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      What difference does a century make? Shifts in the ecosystem structure of the Ross Sea, Antarctica, as evidenced from a sentinel species, the Weddell seal

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      Proceedings of the Royal Society B: Biological Sciences

      The Royal Society

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          Using Stable Isotopes to Estimate Trophic Position: Models, Methods, and Assumptions

           David Post (2002)
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            TROPHIC RELATIONSHIPS AND THE NITROGEN ISOTOPIC COMPOSITION OF AMINO ACIDS IN PLANKTON

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              Historical baselines for large marine animals.

              Current trends in marine ecosystems need to be interpreted against a solid understanding of the magnitude and drivers of past changes. Over the last decade, marine scientists from different disciplines have engaged in the emerging field of marine historical ecology to reconstruct past changes in the sea. Here we review the diversity of approaches used and resulting patterns of historical changes in large marine mammals, birds, reptiles and fish. Across 256 reviewed records, exploited populations declined 89% from historical abundance levels (range: 11-100%). In many cases, long-term fluctuations are related to climate variation, rapid declines to overexploitation and recent recoveries to conservation measures. These emerging historical patterns offer new insights into past ecosystems, and provide important context for contemporary ocean management.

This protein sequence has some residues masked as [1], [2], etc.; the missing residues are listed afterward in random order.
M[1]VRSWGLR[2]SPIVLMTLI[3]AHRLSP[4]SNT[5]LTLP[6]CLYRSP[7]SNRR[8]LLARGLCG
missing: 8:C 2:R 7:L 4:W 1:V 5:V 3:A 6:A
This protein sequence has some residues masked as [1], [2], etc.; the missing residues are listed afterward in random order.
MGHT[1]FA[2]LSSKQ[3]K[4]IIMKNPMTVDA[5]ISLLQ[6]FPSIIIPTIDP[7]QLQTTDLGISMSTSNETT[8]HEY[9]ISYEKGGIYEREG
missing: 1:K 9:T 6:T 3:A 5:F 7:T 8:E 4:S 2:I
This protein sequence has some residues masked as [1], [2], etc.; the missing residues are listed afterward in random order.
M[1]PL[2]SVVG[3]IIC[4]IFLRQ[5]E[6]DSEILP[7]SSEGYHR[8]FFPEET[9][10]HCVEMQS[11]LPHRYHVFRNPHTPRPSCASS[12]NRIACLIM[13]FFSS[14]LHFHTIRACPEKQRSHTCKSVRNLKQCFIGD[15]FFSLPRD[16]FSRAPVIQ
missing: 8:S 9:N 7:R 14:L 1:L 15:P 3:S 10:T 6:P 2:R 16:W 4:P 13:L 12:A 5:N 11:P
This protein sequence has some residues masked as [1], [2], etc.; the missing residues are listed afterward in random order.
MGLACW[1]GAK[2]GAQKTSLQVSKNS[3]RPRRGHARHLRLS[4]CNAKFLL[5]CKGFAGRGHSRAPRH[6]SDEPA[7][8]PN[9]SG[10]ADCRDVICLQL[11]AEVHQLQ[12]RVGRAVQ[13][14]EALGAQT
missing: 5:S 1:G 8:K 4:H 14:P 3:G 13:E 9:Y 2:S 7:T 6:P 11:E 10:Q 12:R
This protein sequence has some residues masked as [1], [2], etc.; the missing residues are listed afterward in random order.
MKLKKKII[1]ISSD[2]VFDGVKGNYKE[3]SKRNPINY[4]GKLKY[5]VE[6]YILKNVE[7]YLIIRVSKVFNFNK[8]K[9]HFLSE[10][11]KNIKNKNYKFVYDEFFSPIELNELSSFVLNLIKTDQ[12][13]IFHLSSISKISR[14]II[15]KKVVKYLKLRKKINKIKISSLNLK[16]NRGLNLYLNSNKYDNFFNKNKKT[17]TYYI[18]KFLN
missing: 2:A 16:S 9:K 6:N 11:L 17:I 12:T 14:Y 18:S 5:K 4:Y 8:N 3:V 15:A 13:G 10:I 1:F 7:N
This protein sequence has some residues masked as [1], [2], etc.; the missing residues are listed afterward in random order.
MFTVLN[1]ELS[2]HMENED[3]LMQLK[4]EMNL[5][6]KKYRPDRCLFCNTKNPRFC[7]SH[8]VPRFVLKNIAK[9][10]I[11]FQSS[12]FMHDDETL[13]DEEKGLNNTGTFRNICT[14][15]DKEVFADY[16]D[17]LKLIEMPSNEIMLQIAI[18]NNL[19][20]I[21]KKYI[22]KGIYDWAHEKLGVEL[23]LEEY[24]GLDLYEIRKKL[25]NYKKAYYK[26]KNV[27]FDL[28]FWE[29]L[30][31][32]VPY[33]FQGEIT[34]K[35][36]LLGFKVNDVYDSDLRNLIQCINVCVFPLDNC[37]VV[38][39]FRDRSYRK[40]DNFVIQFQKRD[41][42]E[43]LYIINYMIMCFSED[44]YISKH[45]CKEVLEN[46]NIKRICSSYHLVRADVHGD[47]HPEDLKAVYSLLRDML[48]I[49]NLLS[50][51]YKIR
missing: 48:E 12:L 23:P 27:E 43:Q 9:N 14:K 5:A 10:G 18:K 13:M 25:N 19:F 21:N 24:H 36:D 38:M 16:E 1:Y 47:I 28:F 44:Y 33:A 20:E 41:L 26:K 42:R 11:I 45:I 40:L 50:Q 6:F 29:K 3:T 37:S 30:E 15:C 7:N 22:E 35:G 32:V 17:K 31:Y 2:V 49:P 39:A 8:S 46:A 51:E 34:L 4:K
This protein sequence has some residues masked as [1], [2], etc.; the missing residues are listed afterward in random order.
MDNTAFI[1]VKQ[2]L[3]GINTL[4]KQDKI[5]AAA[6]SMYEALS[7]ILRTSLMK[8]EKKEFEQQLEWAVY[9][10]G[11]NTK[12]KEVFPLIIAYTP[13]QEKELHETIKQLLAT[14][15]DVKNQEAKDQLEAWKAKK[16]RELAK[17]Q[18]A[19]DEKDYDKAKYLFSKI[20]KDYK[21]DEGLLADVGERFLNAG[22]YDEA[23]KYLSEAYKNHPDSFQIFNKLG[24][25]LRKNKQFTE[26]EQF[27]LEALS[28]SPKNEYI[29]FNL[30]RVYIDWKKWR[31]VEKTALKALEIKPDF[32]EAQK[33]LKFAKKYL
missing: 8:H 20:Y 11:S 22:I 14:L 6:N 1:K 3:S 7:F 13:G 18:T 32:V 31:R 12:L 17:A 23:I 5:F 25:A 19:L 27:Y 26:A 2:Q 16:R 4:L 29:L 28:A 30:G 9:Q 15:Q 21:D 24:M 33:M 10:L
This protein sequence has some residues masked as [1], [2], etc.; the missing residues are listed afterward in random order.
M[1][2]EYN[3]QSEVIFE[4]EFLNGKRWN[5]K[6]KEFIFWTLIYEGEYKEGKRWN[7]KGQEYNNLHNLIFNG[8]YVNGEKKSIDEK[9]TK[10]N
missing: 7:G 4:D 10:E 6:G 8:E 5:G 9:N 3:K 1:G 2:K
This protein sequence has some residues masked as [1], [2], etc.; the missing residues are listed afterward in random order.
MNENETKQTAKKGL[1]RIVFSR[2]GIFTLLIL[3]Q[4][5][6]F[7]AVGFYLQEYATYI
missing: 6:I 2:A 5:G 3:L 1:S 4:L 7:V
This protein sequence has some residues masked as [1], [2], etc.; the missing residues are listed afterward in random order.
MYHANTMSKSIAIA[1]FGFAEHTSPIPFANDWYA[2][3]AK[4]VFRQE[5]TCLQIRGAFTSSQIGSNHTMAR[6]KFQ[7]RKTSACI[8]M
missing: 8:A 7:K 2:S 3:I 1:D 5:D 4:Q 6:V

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                Author and article information

                Journal
                Proceedings of the Royal Society B: Biological Sciences
                Proc. R. Soc. B
                The Royal Society
                0962-8452
                1471-2954
                August 30 2017
                August 30 2017
                August 30 2017
                August 30 2017
                : 284
                : 1861
                : 20170927
                Article
                10.1098/rspb.2017.0927
                © 2017

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